The worldwide spread of the novel coronavirus, COVID-19, has recently been declared a pandemic. This presents many challenges to those of us working in healthcare, and will especially impact individuals with some chronic conditions.
Members of the British Thyroid Association(BTA) and the Society for Endocrinology (SfE)have received numerous queries regarding how this pandemic may affect management of patients with thyroid disease, so we have formulated responses to these questions in order to assist our endocrine and primary care colleaguesduring this extraordinary time. We acknowledge that the situation is changingrapidly and also that local practice may differ depending on available resources and infrastructure.
The British Thyroid Foundation (BTF) and Thyroid Cancer Forum-UK (TCF-UK) have already provided very helpful information for doctors and patients, both of which we endorse. The BTA wish to reinforce some of this advice and address additional issues specific to thyroid disease.
Are individuals with autoimmune thyroid disease at increased risk of COVID-19 infection?
COVID-19 is a novel virus, so we have no information on how it affects individuals with thyroid disease, however thyroid disease (TD) is not known to be associated with increased risk of viral infections in general, nor is there an association between TD and severity of viral infection.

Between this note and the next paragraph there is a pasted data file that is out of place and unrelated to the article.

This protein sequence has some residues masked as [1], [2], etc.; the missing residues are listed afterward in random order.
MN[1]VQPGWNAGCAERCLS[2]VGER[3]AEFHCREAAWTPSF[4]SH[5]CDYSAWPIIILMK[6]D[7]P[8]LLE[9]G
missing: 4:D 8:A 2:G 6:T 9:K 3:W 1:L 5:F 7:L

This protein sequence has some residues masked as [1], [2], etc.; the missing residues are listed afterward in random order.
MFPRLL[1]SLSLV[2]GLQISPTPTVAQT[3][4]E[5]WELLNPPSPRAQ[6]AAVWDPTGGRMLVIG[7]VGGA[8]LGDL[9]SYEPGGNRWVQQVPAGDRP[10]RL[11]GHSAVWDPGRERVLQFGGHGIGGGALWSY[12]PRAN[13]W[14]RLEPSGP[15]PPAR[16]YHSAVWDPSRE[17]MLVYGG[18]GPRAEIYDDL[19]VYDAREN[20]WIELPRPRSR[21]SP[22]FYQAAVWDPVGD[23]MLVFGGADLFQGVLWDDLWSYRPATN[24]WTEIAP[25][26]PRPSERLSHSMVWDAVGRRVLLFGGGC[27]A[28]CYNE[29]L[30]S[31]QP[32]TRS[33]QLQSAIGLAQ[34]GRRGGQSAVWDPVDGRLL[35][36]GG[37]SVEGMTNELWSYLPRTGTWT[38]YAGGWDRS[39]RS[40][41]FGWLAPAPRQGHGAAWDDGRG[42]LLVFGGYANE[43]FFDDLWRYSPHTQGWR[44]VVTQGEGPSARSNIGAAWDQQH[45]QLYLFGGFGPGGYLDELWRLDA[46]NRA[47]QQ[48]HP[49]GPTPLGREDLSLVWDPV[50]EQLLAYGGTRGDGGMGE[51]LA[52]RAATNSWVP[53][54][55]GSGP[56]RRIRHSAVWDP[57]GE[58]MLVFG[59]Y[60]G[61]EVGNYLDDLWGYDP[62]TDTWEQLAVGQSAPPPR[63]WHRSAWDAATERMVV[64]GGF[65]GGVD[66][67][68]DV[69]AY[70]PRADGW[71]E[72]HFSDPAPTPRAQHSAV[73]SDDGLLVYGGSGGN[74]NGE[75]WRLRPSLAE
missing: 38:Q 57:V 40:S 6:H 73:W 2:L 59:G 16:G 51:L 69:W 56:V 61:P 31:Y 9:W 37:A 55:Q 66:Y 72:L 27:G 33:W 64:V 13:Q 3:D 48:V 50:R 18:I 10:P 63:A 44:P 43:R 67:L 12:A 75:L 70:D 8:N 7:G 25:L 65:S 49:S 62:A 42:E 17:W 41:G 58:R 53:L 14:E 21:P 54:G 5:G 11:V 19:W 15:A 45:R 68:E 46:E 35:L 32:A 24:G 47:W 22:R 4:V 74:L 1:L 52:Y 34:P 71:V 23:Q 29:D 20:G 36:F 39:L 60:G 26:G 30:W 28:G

Does control of thyroid disease affect infection risk?
There is no evidence that those with poorly controlled thyroid disease are more likely to contract viral infections in general. However,it is possible that patients with uncontrolled thyroid disease (especially thyrotoxicosis) may be at higher risk of complications (for example thyroid storm)fromany infection. We strongly recommend that patients with thyroid disease continue taking their thyroid medication(s) to reduce this risk.
Are individuals taking antithyroid drugs at higher risk of infection?
Antithyroid drugs (ATDs) are not known to increase the risk of infection, unless they result in neutropenia, which is very rare. We do not consider patients on ATDs to be at higher risk of contracting COVID-19 or of developing more severe disease in the event of contracting the infection. A patient infected with COVID-19 can continue ATDs unless neutropenia (neutrophil count of <1.0 x109/L) is present. Of note, lymphopenia seems common with COVID-19 infection and is not an indication to stop ATDs.
How should we advise patients who are at risk of neutropenia due to ATD therapy?